The cotton harvest in India, the world’s second-biggest grower, is poised to decline as the worst monsoon since 2009 parches fields and curbs planting, potentially cutting exports for the first time in three years.
The crop in Gujarat, the largest producer, may plunge as much as 30 per cent in the harvest starting October 1 from 12 million bales of 170 kg each a year earlier, said Hasmukhbhai Raval, chairman of the Gujarat State Cooperative Cotton Federation. The planted area in the state will probably slump by as much as 25 percent from 3 million hectares in 2011-2012, he said.
Rainfall in some parts of Gujarat is as much as 81 per cent below a 50-year average as more than 50 per cent is threatened by drought, shriveling crops from rice to cotton and oilseeds. A smaller harvest would reduce exports, helping halt a decline in New York prices, which slumped 23 per cent in the past year as demand slowed in China, the biggest consumer.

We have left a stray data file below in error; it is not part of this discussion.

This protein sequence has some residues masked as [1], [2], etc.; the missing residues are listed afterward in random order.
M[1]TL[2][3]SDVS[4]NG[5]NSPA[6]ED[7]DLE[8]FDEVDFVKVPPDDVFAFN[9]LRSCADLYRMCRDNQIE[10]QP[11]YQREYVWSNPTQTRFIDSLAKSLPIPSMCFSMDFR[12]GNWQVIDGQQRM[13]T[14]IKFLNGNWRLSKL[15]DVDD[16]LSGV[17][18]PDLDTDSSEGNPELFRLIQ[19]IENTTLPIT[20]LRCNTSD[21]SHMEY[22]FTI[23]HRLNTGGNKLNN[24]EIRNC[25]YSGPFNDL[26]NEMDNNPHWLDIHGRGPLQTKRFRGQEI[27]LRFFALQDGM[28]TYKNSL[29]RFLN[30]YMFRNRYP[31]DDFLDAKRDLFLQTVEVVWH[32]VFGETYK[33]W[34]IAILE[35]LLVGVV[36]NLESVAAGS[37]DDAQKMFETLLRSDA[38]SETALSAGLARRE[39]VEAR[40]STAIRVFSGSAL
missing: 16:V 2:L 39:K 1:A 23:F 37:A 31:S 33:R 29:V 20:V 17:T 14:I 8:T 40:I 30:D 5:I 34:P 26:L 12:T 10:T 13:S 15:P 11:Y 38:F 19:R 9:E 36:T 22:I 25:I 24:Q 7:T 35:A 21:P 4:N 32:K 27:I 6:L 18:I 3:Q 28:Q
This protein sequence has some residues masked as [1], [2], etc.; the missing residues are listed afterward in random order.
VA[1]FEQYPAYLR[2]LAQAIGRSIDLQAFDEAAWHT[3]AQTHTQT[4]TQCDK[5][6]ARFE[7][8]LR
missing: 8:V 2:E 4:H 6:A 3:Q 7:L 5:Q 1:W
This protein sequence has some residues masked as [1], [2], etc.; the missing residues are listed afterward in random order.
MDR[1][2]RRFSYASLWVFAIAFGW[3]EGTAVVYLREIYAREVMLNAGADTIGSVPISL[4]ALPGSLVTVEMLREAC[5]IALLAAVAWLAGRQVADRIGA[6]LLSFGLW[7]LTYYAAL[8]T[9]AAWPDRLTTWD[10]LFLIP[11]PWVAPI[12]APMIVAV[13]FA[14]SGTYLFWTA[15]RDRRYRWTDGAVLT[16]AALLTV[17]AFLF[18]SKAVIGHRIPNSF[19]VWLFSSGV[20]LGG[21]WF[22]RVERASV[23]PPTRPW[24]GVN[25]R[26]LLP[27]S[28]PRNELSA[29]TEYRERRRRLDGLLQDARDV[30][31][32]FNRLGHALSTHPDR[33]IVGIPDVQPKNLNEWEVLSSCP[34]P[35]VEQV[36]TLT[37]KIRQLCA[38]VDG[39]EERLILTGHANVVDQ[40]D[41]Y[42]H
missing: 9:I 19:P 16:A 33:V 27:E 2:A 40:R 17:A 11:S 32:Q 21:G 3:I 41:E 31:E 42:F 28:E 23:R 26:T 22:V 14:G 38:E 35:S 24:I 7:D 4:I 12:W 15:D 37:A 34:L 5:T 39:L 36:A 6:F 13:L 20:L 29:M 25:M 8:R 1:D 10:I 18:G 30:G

“The outlook for the 2013 crop suggests global supply might be squeezed due to competition for acreage from crops like soybeans, and the weak monsoon in India,” Abah Ofon, an analyst at Standard Chartered Plc, said by e-mail. “Output is being disincentivised at current price levels and we believe global supply will be lower next year.”